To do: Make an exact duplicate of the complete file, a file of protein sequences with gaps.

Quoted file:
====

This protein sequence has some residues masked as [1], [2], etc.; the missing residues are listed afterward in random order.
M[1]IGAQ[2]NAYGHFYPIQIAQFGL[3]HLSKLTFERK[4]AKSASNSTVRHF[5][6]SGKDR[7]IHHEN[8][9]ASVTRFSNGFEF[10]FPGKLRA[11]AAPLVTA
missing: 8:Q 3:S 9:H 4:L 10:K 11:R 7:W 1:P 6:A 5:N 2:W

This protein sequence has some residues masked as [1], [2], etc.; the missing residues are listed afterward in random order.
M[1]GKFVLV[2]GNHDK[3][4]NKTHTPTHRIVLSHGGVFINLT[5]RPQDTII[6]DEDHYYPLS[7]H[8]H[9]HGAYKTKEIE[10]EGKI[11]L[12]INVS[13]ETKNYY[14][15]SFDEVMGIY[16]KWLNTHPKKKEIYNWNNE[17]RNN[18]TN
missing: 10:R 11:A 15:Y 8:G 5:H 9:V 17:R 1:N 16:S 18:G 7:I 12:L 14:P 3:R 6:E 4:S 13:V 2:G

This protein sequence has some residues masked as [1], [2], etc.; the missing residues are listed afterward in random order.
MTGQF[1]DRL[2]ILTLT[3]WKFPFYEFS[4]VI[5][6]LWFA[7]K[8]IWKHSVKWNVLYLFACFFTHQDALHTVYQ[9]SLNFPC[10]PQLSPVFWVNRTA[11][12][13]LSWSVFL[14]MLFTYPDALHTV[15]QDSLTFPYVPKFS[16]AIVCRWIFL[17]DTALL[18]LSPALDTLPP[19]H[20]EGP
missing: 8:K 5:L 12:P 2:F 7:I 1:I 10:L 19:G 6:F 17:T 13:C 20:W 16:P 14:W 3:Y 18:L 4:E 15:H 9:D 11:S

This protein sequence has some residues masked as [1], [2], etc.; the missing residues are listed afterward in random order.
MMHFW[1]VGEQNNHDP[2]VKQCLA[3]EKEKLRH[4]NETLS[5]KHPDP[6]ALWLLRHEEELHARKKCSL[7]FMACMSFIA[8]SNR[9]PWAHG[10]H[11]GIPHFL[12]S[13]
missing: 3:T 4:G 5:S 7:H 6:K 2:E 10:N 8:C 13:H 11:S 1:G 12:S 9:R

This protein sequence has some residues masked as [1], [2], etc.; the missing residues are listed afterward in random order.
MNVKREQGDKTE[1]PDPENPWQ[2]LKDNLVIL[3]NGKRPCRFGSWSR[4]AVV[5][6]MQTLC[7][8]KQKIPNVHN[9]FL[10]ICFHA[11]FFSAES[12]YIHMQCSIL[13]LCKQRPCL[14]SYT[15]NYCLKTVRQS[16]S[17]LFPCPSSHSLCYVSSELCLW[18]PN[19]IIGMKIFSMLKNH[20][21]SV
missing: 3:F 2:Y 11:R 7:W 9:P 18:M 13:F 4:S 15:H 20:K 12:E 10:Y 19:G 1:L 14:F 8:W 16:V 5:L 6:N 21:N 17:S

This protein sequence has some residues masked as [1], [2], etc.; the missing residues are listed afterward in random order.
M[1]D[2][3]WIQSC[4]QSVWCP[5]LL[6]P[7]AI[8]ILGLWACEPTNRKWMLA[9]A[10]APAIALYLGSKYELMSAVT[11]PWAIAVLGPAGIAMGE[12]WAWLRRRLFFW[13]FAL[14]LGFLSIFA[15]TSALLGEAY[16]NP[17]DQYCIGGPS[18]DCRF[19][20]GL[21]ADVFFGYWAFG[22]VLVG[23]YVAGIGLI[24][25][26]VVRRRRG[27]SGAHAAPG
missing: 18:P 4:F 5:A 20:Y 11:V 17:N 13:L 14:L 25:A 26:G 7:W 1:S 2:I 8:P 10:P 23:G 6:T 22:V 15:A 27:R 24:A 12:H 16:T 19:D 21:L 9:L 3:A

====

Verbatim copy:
This protein sequence has some residues masked as [1], [2], etc.; the missing residues are listed afterward in random order.
M[1]IGAQ[2]NAYGHFYPIQIAQFGL[3]HLSKLTFERK[4]AKSASNSTVRHF[5][6]SGKDR[7]IHHEN[8][9]ASVTRFSNGFEF[10]FPGKLRA[11]AAPLVTA
missing: 8:Q 3:S 9:H 4:L 10:K 11:R 7:W 1:P 6:A 5:N 2:W

This protein sequence has some residues masked as [1], [2], etc.; the missing residues are listed afterward in random order.
M[1]GKFVLV[2]GNHDK[3][4]NKTHTPTHRIVLSHGGVFINLT[5]RPQDTII[6]DEDHYYPLS[7]H[8]H[9]HGAYKTKEIE[10]EGKI[11]L[12]INVS[13]ETKNYY[14][15]SFDEVMGIY[16]KWLNTHPKKKEIYNWNNE[17]RNN[18]TN
missing: 10:R 11:A 15:Y 8:G 5:H 9:V 17:R 1:N 16:S 18:G 7:I 12:L 14:P 3:R 6:E 4:S 13:V 2:G

This protein sequence has some residues masked as [1], [2], etc.; the missing residues are listed afterward in random order.
MTGQF[1]DRL[2]ILTLT[3]WKFPFYEFS[4]VI[5][6]LWFA[7]K[8]IWKHSVKWNVLYLFACFFTHQDALHTVYQ[9]SLNFPC[10]PQLSPVFWVNRTA[11][12][13]LSWSVFL[14]MLFTYPDALHTV[15]QDSLTFPYVPKFS[16]AIVCRWIFL[17]DTALL[18]LSPALDTLPP[19]H[20]EGP
missing: 8:K 5:L 12:P 2:F 7:I 1:I 10:L 19:G 6:F 17:T 13:C 20:W 16:P 14:W 3:Y 18:L 4:E 15:H 9:D 11:S

This protein sequence has some residues masked as [1], [2], etc.; the missing residues are listed afterward in random order.
MMHFW[1]VGEQNNHDP[2]VKQCLA[3]EKEKLRH[4]NETLS[5]KHPDP[6]ALWLLRHEEELHARKKCSL[7]FMACMSFIA[8]SNR[9]PWAHG[10]H[11]GIPHFL[12]S[13]
missing: 3:T 4:G 5:S 7:H 6:K 2:E 10:N 8:C 13:H 11:S 1:G 12:S 9:R

This protein sequence has some residues masked as [1], [2], etc.; the missing residues are listed afterward in random order.
MNVKREQGDKTE[1]PDPENPWQ[2]LKDNLVIL[3]NGKRPCRFGSWSR[4]AVV[5][6]MQTLC[7][8]KQKIPNVHN[9]FL[10]ICFHA[11]FFSAES[12]YIHMQCSIL[13]LCKQRPCL[14]SYT[15]NYCLKTVRQS[16]S[17]LFPCPSSHSLCYVSSELCLW[18]PN[19]IIGMKIFSMLKNH[20][21]SV
missing: 3:F 2:Y 11:R 7:W 9:P 18:M 13:F 4:S 15:H 20:K 12:E 10:Y 19:G 1:L 14:F 8:W 16:V 5:L 6:N 21:N 17:S

This protein sequence has some residues masked as [1], [2], etc.; the missing residues are listed afterward in random order.
M[1]D[2][3]WIQSC[4]QSVWCP[5]LL[6]P[7]AI[8]ILGLWACEPTNRKWMLA[9]A[10]APAIALYLGSKYELMSAVT[11]PWAIAVLGPAGIAMGE[12]WAWLRRRLFFW[13]FAL[14]LGFLSIFA[15]TSALLGEAY[16]NP[17]DQYCIGGPS[18]DCRF[19][20]GL[21]ADVFFGYWAFG[22]VLVG[23]YVAGIGLI[24][25][26]VVRRRRG[27]SGAHAAPG
missing: 18:P 4:F 5:A 20:Y 11:V 17:N 13:L 14:L 25:A 26:G 7:W 1:S 2:I 8:P 10:P 23:G 6:T 22:V 15:A 27:R 24:A 12:H 16:T 19:D 21:L 9:L 3:A